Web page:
Is it not providential that the same day that the United States honors military veterans, the Church remembers Martin of Tours, a military man who laid down his weapons in order to follow the Prince of Peace?
Martin, a fourth century follower of Christ, chose to abandon his military career after he became convinced that there was a more excellent way. He refused to go into battle. He was not a coward, his trust in his God was his security. "Put me in the front of the army, without weapons or armor; but I will not draw sword again. I am become the soldier of Christ."
We live in a nation which is the new empire, the new Rome. While we respect those who sacrifice their security by taking up arms to defend their country, we should respect and honor those who do not believe in the redemptive value of violence, but believe in the redemptive and transformative power of love.
A new proposal would expand the definition of conscientious objector status to soldiers who believe a specific war is immoral. The "Just War" doctrine offers a stringent test that must be met before a nation embarks on warfare. It recognizes the destructive power of violence and permits a defensive war only when specific criteria are met. Recent US armed conflicts have not met the just war criteria. This proposal will allow soldiers the option to obtain conscientious objector status when they believe a specific war does not fulfill just war criteria.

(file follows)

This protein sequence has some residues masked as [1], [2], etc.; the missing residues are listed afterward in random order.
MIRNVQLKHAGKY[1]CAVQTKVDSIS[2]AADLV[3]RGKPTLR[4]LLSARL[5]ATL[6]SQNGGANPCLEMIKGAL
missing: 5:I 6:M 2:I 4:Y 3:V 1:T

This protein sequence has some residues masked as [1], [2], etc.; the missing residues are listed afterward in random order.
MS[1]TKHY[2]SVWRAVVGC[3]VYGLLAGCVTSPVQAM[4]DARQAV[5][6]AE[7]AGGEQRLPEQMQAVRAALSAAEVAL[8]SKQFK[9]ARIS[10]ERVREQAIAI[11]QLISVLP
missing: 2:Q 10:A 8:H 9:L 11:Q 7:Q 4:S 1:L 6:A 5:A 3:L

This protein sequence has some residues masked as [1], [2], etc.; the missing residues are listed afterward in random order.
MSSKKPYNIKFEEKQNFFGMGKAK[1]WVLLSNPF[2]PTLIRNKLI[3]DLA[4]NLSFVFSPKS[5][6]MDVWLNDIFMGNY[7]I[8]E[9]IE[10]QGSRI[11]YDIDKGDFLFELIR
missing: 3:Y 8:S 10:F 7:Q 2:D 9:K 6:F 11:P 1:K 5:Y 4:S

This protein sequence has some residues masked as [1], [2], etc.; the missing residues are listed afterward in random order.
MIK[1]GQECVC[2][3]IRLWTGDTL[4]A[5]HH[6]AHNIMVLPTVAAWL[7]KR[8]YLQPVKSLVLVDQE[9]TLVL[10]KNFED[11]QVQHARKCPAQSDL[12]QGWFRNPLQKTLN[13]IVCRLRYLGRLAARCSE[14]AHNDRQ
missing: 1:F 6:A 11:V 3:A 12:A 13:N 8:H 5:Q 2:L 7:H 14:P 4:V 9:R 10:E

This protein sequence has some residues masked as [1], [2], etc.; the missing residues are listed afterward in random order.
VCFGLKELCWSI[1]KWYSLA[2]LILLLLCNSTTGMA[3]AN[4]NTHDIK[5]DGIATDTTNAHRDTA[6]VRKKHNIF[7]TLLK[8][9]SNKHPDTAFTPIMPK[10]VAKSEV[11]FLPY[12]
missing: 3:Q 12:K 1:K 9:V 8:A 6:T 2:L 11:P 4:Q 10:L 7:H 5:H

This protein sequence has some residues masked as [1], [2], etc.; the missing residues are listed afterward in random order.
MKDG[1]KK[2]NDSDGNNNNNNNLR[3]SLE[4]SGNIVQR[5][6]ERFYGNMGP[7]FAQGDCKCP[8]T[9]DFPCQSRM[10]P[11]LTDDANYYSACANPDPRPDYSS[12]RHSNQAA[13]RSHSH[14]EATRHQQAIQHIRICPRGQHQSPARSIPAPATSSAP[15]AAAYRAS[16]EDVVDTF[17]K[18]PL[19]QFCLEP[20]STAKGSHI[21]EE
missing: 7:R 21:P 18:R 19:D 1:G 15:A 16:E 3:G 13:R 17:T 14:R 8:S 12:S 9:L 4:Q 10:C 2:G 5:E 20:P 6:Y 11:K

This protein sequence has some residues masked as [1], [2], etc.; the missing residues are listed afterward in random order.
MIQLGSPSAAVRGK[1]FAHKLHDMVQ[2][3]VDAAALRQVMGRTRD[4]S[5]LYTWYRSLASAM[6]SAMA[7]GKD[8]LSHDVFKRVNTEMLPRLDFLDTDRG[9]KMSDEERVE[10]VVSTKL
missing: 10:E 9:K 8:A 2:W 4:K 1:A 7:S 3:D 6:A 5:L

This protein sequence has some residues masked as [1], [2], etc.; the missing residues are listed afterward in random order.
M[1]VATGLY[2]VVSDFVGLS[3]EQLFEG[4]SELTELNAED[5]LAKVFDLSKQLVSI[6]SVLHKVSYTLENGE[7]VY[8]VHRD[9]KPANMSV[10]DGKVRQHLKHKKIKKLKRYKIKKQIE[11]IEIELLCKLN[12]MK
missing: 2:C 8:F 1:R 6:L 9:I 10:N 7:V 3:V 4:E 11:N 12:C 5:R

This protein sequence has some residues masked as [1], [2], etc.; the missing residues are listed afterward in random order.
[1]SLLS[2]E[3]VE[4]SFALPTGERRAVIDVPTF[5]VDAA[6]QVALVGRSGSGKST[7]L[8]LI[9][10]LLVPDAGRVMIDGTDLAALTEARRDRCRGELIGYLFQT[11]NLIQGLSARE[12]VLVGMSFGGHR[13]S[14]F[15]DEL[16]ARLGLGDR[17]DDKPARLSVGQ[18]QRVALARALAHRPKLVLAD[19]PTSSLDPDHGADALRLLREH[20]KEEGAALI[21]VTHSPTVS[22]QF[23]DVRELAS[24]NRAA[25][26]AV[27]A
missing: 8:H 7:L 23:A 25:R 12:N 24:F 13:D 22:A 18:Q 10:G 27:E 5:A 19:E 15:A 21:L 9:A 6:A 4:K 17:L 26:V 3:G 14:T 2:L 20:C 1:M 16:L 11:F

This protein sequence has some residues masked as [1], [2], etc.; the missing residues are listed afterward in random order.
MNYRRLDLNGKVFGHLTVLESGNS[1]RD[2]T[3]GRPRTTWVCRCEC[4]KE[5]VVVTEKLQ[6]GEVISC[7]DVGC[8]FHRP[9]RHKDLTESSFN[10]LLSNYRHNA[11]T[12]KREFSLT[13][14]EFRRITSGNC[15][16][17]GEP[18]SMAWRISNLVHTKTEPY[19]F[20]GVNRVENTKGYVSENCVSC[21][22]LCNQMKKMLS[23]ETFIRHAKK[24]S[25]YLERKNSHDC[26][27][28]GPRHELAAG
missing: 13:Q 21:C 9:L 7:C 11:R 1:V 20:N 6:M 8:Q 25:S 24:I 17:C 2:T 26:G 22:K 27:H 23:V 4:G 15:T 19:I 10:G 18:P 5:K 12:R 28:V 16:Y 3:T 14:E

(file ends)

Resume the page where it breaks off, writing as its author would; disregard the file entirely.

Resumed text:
On Veterans' Day let us remember the countless number of veterans for peace. Let us examine the wars we are involved in and seek a better way.
"I'm gonna lay down my sword and shield...I ain't gonna study war no more."